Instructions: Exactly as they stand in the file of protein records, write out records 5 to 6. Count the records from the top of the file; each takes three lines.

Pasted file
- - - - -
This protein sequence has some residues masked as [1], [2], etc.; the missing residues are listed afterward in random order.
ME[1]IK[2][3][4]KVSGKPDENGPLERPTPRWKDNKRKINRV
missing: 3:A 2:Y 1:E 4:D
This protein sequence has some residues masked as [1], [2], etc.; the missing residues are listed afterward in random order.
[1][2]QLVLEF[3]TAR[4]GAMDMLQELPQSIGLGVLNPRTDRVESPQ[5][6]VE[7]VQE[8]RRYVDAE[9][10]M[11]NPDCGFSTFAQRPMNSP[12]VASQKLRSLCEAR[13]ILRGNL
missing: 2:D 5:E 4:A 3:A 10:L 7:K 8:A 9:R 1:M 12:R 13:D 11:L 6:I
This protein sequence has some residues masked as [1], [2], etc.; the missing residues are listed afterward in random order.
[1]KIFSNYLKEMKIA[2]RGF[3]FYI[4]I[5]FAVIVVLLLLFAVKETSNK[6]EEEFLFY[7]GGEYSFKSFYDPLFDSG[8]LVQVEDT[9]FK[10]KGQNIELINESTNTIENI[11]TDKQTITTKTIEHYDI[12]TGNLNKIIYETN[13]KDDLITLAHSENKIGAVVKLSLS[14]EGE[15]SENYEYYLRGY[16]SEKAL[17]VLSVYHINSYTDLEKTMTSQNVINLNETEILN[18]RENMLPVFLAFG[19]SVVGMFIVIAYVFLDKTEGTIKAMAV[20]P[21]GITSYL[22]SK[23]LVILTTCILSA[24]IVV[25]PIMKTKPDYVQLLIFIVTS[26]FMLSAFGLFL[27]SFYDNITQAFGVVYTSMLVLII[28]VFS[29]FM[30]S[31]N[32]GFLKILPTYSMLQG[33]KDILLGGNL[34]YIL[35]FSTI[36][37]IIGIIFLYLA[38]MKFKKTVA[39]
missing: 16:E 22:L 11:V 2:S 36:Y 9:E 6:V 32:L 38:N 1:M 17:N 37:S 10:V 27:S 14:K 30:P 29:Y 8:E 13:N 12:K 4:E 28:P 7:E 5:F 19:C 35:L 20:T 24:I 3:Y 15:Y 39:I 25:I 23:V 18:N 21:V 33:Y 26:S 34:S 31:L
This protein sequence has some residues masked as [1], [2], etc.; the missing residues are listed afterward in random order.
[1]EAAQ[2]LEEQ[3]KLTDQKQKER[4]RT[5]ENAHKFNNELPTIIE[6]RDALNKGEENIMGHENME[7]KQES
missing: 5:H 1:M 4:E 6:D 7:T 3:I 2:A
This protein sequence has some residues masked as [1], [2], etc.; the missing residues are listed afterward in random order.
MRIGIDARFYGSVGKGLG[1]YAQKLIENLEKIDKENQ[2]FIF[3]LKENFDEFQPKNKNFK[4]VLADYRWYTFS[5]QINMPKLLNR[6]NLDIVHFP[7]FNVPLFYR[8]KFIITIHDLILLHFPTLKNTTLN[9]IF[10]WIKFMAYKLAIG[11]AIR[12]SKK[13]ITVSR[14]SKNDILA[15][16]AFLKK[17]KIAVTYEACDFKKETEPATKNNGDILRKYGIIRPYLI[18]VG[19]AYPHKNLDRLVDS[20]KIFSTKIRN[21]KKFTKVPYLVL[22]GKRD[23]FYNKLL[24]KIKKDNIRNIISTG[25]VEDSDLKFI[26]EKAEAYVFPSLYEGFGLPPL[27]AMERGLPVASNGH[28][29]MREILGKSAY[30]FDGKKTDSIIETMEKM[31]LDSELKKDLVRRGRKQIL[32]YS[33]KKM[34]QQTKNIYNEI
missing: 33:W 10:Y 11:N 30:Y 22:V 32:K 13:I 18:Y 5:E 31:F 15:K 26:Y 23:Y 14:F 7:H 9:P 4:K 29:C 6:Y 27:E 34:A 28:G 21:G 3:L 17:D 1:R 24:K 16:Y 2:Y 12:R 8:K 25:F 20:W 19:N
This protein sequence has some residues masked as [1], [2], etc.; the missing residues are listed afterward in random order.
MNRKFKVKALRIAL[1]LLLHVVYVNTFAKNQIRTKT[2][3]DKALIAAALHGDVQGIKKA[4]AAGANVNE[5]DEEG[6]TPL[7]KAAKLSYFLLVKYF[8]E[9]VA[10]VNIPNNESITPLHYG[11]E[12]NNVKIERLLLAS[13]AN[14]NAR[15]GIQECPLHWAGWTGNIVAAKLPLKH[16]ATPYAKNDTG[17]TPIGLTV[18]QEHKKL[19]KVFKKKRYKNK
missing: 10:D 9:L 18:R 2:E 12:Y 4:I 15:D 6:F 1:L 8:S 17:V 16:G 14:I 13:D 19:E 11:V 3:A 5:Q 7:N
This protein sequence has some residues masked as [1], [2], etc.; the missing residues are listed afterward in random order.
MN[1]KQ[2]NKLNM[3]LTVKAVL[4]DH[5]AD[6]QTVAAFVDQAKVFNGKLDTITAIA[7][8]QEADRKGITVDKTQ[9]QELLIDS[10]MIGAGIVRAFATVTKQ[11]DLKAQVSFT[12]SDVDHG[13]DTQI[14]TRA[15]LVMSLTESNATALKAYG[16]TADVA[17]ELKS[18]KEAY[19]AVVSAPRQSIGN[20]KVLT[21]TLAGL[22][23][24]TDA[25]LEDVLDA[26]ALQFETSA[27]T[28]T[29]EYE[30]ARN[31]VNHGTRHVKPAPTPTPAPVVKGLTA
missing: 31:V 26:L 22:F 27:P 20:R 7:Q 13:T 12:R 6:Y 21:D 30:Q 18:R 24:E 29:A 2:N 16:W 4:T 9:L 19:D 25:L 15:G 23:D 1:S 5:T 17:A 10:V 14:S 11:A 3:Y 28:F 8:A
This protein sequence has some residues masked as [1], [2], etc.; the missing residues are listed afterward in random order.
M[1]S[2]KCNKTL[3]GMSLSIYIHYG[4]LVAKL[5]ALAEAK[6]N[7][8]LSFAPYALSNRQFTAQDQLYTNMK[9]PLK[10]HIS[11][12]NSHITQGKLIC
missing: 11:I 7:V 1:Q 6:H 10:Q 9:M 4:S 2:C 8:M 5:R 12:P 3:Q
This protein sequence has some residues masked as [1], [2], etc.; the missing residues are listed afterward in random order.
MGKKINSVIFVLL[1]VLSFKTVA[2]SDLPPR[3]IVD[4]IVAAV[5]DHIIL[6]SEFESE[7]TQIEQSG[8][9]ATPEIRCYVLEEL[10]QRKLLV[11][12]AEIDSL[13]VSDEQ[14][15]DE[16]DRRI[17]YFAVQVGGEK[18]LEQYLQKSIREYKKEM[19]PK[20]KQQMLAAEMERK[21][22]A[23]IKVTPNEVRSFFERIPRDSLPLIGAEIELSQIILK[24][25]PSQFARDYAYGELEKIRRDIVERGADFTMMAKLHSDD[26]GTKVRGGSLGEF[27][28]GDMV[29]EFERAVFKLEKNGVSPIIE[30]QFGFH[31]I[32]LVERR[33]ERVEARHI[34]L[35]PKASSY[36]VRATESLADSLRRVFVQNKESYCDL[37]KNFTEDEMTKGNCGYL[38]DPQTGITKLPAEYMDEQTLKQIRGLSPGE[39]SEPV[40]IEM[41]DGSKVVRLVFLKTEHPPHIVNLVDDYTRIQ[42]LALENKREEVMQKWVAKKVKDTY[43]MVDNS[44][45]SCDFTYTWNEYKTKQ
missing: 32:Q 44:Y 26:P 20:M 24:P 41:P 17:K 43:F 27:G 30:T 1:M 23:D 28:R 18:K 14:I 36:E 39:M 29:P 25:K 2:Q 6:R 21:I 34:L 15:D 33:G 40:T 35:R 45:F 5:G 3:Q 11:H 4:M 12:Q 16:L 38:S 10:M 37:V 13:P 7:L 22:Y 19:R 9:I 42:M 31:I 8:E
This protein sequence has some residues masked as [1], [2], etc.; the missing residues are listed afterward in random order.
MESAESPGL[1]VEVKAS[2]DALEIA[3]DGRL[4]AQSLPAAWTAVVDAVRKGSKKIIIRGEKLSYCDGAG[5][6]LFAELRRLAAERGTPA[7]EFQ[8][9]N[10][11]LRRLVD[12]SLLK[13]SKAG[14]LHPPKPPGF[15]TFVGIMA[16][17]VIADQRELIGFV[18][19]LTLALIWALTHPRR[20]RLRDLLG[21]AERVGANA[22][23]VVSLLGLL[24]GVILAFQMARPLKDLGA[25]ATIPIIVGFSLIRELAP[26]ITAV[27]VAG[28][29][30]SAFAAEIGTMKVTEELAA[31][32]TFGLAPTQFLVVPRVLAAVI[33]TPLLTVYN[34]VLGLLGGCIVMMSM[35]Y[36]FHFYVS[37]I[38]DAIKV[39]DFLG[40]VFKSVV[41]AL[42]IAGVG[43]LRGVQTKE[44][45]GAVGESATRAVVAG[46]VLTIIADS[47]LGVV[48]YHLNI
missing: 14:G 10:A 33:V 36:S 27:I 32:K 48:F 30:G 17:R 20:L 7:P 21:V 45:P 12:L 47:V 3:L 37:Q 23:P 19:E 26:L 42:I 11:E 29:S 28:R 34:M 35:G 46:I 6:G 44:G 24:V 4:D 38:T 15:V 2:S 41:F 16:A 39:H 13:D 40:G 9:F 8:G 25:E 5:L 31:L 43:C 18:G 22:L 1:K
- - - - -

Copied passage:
This protein sequence has some residues masked as [1], [2], etc.; the missing residues are listed afterward in random order.
MRIGIDARFYGSVGKGLG[1]YAQKLIENLEKIDKENQ[2]FIF[3]LKENFDEFQPKNKNFK[4]VLADYRWYTFS[5]QINMPKLLNR[6]NLDIVHFP[7]FNVPLFYR[8]KFIITIHDLILLHFPTLKNTTLN[9]IF[10]WIKFMAYKLAIG[11]AIR[12]SKK[13]ITVSR[14]SKNDILA[15][16]AFLKK[17]KIAVTYEACDFKKETEPATKNNGDILRKYGIIRPYLI[18]VG[19]AYPHKNLDRLVDS[20]KIFSTKIRN[21]KKFTKVPYLVL[22]GKRD[23]FYNKLL[24]KIKKDNIRNIISTG[25]VEDSDLKFI[26]EKAEAYVFPSLYEGFGLPPL[27]AMERGLPVASNGH[28][29]MREILGKSAY[30]FDGKKTDSIIETMEKM[31]LDSELKKDLVRRGRKQIL[32]YS[33]KKM[34]QQTKNIYNEI
missing: 33:W 10:Y 11:N 30:Y 22:V 32:K 13:I 18:Y 5:E 31:F 15:K 26:Y 23:Y 14:F 7:H 9:P 4:K 29:C 6:Y 27:E 34:A 28:G 21:G 3:L 17:D 1:R 24:K 16:Y 2:Y 12:R 8:K 25:F 20:W 19:N
This protein sequence has some residues masked as [1], [2], etc.; the missing residues are listed afterward in random order.
MNRKFKVKALRIAL[1]LLLHVVYVNTFAKNQIRTKT[2][3]DKALIAAALHGDVQGIKKA[4]AAGANVNE[5]DEEG[6]TPL[7]KAAKLSYFLLVKYF[8]E[9]VA[10]VNIPNNESITPLHYG[11]E[12]NNVKIERLLLAS[13]AN[14]NAR[15]GIQECPLHWAGWTGNIVAAKLPLKH[16]ATPYAKNDTG[17]TPIGLTV[18]QEHKKL[19]KVFKKKRYKNK
missing: 10:D 9:L 18:R 2:E 12:Y 4:I 15:D 6:F 1:L 8:S 17:V 16:G 14:I 13:D 19:E 11:V 3:A 5:Q 7:N